– Abortion. If the government wants to define a human life as beginning before its birth, than life certificates ought to be filed as soon as conception is confirmed. If life is SO precious that women cannot choose whether or not to deliver the life growing inside of them, then the government ought to make sure that every life in the country has adequate food and shelter and love. Can it do that? Do Bush’s policies promote such a policy? Quite the opposite. His policies lead to more poverty, to more sickness, to more general unhappiness. Not to mention all of the people he murdered while governor of Texas. Or the 100,000 dead in Iraq as a result of the war. Make sure every person who has been born has been considered precious before worrying about those who haven’t been born yet.

And yet, still, millions of pro-lifers whose brains haven’t matured past the fetal stage will consider no other issue than abortion when marking their ballots. They will vote against their own economic interests. They will vote for a poorer healthcare system for their children, weaker environmental standards for their children, a more anti-American world for their children, and less opportunity for their children rather than consider a candidate who publicly states that he wants to work towards there being future abortions while still protecting a woman’s right to choose what do with her body. Yes, I think to be a one-issue voter like this is flat-out idiotic. Demonstrate that you’re voting for McCain because he is “pro-life” throughout the spectrum of the life experience, and you’ve got yourself a legitimate argument. The last time I checked, McCain was a war-hawk who supports the death penalty and backs a healthcare policy that would severely curtail the options available to those with catastrophic illnesses. I’m sorry, but you are not voting for the “pro-life” candidate.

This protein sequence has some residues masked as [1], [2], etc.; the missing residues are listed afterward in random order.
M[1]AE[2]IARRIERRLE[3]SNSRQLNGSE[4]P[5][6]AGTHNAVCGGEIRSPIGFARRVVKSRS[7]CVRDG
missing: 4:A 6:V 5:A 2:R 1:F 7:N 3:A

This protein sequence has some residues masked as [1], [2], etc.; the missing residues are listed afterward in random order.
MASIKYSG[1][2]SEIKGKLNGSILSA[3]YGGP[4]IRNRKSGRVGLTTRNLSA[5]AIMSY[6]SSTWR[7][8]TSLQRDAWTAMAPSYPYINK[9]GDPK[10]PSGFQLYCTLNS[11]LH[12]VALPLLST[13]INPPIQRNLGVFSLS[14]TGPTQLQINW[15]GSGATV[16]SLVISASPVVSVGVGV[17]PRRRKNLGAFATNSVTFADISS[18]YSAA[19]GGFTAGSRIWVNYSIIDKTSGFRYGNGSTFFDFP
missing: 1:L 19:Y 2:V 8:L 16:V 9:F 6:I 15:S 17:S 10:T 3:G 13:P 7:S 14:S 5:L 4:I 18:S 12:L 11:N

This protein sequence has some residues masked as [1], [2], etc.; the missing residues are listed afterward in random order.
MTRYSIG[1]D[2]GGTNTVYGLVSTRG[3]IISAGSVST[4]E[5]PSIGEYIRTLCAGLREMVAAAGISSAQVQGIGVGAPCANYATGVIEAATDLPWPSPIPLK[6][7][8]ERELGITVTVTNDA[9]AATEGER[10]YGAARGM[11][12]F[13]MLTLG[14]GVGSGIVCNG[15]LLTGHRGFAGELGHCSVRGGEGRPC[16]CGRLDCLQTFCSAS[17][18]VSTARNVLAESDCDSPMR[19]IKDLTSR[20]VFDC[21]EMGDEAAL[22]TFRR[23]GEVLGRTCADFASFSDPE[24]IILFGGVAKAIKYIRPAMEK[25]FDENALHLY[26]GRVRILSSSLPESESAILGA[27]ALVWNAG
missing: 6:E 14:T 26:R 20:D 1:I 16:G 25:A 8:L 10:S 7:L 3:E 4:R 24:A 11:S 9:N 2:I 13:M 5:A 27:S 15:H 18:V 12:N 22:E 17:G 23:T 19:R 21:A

– Basic intelligence. I just think it’s important that the leader of the free world be wise. I don’t know why this isn’t important to most people. It seems so basic. I’d like a president who truly understands most of the issues before him, who is curious about the world. By numerous accounts, Bush is not such a person.

By most accounts, McCain is far more intelligent than George W. Bush. Unfortunately, his running mate, Governor Palin of Alaska, is not. In fact, all of the evidence out there suggests that Bush is intellectually superior to Palin. How scary is that?

[Later that evening] I am not optimistic because Kerry MUST win Ohio, and then, assuming Bush takes Florida, there’s a scenario by which the final result is 269-269, if Kerry gets Minnesota and Iowa and Bush gets Wisconsin, Nevada, and New Mexico (I’m making very crude estimates based on county-by-county tallies). So Kerry has got to win Ohio AND one of the ones that are leaning Bush, and I’m assuming that Kerry will get New Hampshire and Hawaii.

Friggin Ohio…

Burr beat Bowles. Sh*t.

And the Republicans think the exit polls are underestimating the Bush vote nationwide.

Bush almost certainly has Florida.

I think Cuyahoga County in Ohio can give Kerry the win there. But then, he still needs another state IN ADDITION to Iowa, New Hampshire, and Minnesota. Wisconsin or New Mexico MUST go to Kerry.

And most of the toss-up Senate races have gone to the Republicans.

And 10 states are banning gay marriage.

in 2008, Prop-8 better go down in California. If Obama wins but Prop-8 passes, it’s still a sad day for America on balance.

James Carville just said it’s basically over, so it must be over. This is devastating. I think I ought to try to get to sleep. I don’t know what happens next. I can’t stand the other side. There’s so little common ground.

This is bleak.

And it sure has been devastating, to have had eight years of George W. Bush in charge. It has been a bleak eight years, indeed.

48 hours from now, bleakness dissipates at long last, and hope emerges…

A Closing Argument

It’s from way back on July 1, but I just heard it for the first time. I’m not sure if I know anyone who needs this argument made to them, but maybe someone reading this does.

AFL-CIO Secretary Treasurer Richard Trumka: